mean that they were to be patricians. (Liv. v. 50, 52.) These priests were called Capitolini. (Cic. ad Qiiint. Frat. ii. 5.) One of the amusements at the Capitoline games, a solemnity which was observed as late as the time of Plutarch, was that a herald offered the Sardiani for public sale, and that some old man was led about, who, in order to produce laughter, wore a toga praetexta, and a bulla puerilis which hung down from his neck. (Plut. Quae&t. Rom. p. 277 ', Fest. s. v. Sardi ve&ales, &c.) According to some of the ancients this ceremony was intended to ridicule the Veien-tines, who were subdued, after long wars with Rome, and numbers of whom were sold as slaves, while their king, represented by the old man with the bulla (such was said to have been the costume of the Etruscan kings), was led through the city as an object of ridicule.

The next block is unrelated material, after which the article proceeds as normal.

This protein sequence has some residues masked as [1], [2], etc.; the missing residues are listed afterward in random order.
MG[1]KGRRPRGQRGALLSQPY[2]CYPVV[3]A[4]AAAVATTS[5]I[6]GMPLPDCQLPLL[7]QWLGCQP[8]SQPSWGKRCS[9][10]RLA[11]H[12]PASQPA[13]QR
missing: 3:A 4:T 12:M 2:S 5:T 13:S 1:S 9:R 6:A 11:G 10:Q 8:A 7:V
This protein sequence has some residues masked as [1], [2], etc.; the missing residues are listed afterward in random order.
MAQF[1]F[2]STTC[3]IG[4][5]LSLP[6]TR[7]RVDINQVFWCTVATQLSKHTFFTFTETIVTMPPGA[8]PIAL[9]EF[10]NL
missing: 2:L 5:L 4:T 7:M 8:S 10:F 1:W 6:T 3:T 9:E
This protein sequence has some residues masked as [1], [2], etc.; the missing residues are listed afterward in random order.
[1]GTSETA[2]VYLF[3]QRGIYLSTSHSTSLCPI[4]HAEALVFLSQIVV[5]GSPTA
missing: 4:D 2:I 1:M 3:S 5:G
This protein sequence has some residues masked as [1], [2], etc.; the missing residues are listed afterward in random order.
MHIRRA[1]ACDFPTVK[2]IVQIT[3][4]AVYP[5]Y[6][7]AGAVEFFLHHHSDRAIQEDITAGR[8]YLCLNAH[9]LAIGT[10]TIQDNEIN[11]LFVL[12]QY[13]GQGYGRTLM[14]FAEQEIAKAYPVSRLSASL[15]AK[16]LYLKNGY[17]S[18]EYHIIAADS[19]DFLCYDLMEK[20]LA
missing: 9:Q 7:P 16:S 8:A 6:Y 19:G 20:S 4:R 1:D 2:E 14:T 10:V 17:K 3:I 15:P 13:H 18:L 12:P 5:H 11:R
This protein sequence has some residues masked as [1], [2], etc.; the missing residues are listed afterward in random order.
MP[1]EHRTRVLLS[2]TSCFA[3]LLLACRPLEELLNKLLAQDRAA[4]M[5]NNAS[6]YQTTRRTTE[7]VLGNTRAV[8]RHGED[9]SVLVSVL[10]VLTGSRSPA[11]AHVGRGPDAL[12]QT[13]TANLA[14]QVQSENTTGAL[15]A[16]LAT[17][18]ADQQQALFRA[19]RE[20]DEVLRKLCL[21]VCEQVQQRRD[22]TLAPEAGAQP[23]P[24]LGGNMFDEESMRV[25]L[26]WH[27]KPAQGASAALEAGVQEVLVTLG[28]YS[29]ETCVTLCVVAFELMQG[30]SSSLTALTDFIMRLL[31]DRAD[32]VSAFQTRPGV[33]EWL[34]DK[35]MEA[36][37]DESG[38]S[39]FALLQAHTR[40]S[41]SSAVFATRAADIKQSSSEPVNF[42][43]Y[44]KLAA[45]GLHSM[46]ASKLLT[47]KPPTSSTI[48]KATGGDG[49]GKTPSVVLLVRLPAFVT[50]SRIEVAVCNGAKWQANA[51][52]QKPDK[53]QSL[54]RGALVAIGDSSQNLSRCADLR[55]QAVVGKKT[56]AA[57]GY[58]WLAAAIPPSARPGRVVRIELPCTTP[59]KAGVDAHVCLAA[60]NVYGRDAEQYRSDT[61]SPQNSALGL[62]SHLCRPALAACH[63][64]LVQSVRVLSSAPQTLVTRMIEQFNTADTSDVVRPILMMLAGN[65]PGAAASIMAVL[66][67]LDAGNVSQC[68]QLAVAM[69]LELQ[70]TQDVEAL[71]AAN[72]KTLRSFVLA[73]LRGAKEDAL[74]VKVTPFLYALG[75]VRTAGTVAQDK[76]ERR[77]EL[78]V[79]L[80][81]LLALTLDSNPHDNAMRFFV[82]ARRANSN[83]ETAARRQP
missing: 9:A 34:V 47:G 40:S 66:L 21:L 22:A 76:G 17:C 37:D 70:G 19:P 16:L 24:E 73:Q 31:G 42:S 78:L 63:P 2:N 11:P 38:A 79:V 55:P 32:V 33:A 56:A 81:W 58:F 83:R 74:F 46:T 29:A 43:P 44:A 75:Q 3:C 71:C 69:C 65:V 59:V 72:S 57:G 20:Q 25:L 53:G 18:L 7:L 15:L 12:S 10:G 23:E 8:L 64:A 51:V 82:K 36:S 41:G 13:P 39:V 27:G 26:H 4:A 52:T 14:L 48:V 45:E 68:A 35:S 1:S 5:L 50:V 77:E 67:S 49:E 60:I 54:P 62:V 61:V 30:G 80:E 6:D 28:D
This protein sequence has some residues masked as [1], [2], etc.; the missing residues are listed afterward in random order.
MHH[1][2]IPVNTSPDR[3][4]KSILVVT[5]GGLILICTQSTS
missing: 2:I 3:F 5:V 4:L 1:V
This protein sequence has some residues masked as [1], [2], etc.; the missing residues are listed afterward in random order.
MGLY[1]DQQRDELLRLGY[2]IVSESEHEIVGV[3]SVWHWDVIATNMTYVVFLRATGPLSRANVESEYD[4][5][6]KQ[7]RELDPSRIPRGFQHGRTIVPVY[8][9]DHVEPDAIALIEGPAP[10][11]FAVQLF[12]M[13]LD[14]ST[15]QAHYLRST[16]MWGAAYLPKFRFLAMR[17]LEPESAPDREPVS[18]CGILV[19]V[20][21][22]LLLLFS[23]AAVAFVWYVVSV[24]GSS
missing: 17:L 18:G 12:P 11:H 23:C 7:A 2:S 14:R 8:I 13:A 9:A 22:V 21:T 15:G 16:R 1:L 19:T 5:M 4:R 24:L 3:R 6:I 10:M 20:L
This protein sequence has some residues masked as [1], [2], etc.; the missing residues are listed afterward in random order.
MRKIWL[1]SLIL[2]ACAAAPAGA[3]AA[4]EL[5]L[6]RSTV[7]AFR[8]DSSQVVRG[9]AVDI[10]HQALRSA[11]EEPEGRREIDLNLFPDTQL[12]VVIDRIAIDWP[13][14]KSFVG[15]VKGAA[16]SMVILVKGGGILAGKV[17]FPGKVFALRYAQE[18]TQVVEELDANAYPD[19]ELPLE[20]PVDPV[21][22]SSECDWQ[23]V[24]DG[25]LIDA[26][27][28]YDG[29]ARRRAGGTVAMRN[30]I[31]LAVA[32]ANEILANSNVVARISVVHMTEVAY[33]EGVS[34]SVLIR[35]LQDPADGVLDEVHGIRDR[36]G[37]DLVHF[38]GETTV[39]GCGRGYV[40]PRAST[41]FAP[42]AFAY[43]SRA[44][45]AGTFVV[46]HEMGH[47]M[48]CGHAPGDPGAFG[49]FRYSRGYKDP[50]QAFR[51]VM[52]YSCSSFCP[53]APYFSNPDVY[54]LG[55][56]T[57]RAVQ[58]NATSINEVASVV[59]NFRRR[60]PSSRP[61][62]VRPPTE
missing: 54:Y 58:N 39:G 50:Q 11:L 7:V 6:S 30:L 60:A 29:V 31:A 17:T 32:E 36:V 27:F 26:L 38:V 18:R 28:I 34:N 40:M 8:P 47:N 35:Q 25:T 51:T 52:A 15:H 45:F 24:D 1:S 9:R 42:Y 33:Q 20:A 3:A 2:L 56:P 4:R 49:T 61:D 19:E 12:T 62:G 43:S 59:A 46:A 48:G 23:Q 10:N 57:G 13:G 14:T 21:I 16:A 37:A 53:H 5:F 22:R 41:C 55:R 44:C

The Veientines, it is further said, were desig nated by the name Sardiani or Sardi, because they were believed to have come from Lydia, the capital of which was Sardes. This specimen of ancient ety mology, however, is opposed by another interpretation of the origin of the ceremony given by Sinnius Capito. According to this author, the name Sardiani or Sardi had nothing to do with the Veientines, but referred to the inhabitants of Sardinia. When their island was subdued by the Romans in b. c. 238, no spoils were found, but a great number of Sardinians were brought to Rome and sold as slaves, and these proved to be slaves of the worst kind. (Fest. I. c.; Aurel. Vict. de Vir. lllustr. c. 57.) Hence arose the proverb, Sardi venales ; alms olio nequior (Cie. ad Fam. vii. 24), and hence also the ceremony at the Capitoline games. At what time or at what intervals these ludi were celebrated is not mentioned. During the time of the empire they seem to have fallen into oblivion, but they were restored by Domitian, and were henceforth celebrated every fifth year under the name of agones Capitolini. (See Jos. Scaliger, Auson. Lect. i. 10.) [L. S.]